Assignment 3: 50s TV Advertisement


To create a storyboard for a short advertisement that features a modern day brand reimagined as a different product in the 1950s. The final product must include research on 50s advertisements and techniques such as use of shot composition, audio and motion.


To raise the morale of the public during the post-WW2 depression in the 50s, most media was designed for giving people hope that things would be better in the years to come. Cinema aided in this by promoting technological advancements through science fiction. Films like ‘The Day the Earth Stood Still’ (1951), ‘Forbidden Planet’ (1956), and ‘The Incredible Shrinking Man’ (1957), all emphasized the potential of science, and how it could influence the future beyond the realm of imagination, at least for the time. As such, advertisements from the 50s presented products as though they were an advancement, the keywords used including ‘new’ and ‘advanced’.

Advertisements in the 50s typically varied depending on the product itself. For consumable products such as Coke Cola and EZ-Pop Popcorn, the advertisement presents them mostly with music, and shots of people interacting with the product. For products that are used at home or are general use, they are presented in more of a matter-of-fact way, with music being used as a backing track for the voice over.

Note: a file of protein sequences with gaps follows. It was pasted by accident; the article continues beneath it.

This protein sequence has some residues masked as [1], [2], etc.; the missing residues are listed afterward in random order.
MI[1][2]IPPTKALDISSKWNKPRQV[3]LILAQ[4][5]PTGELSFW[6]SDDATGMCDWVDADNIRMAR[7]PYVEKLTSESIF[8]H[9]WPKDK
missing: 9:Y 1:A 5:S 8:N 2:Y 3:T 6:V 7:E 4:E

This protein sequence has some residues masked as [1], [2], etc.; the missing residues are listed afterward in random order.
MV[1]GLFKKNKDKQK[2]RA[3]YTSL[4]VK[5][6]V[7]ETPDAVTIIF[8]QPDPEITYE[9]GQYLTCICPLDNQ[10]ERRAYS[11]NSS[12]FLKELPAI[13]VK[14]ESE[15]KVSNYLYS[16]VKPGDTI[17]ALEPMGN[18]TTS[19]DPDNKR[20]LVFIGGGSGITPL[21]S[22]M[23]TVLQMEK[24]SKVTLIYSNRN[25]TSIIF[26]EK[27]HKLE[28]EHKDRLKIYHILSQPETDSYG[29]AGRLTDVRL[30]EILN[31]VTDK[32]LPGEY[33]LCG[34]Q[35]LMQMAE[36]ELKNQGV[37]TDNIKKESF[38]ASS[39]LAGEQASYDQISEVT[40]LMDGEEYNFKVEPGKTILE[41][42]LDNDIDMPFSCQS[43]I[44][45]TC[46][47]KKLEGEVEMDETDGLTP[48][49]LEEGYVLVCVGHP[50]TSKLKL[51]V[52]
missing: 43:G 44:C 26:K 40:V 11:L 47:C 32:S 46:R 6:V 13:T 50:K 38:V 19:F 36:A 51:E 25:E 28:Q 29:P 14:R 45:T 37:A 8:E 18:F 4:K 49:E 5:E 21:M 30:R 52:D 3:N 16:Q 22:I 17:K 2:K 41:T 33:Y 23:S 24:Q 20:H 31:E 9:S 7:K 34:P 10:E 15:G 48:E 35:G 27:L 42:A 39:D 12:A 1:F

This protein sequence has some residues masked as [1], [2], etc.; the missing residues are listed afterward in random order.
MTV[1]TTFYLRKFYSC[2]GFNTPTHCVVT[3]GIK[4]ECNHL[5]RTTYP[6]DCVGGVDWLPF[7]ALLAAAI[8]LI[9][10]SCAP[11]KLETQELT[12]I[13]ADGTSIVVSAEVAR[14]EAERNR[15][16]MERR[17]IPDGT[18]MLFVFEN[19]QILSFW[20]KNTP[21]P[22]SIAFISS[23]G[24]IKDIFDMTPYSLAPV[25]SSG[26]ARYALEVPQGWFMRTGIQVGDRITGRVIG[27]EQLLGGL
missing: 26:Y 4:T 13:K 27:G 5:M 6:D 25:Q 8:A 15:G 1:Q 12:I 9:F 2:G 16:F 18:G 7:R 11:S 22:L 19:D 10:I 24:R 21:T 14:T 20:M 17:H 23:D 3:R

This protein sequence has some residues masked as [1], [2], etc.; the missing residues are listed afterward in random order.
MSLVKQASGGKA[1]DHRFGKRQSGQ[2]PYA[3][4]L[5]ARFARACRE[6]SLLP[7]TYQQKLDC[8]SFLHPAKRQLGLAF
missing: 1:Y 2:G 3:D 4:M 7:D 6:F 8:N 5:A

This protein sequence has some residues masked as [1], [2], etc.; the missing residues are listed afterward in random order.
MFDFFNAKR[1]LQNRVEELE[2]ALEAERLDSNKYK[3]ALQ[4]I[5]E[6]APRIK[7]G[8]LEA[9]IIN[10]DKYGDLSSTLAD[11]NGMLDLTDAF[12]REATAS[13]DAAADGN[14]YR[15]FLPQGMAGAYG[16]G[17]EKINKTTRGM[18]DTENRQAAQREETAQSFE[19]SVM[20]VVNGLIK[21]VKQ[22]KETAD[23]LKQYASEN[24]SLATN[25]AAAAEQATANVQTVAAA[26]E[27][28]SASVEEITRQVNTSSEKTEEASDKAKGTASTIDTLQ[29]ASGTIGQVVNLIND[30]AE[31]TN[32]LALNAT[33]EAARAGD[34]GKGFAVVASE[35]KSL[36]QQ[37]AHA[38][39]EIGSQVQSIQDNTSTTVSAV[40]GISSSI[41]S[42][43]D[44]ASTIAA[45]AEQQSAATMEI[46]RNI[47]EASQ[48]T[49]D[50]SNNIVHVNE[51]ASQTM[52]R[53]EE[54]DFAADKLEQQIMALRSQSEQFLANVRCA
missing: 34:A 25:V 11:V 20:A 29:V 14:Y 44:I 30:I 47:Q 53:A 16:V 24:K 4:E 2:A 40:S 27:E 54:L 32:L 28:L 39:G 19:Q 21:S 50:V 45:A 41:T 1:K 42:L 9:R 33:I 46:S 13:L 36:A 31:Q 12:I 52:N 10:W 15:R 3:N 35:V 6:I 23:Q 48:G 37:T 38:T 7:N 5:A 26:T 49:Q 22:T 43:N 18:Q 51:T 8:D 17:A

Commercials often varied depending on the product and the age of its intended audience. When advertising to a younger audience, usually between the ages of 10 and 25, commercials used more high-energy music such as jazz or swing as a way of conveying an energetic and youthful ideal. For older audiences, music tends to be slower, often sung by older performers, so as to give a more mature impression.


I decided from the start that the end product would be for a shaving razor, as shaving razors were a commonly advertised product. As the theme of 50s was advancement and the future, I went with an automated razor, since electric razors would become a more common way of shaving for people in the decades to come.

From the advertisements for Schick Electric Shaver and the Remington Shaver, three particular aspects seemed common for electric razors: eye level close up shots of a man using the product to shave, a close up shot of the product being held, and the razor being used to shave an inanimate object, such as a peach or a cactus.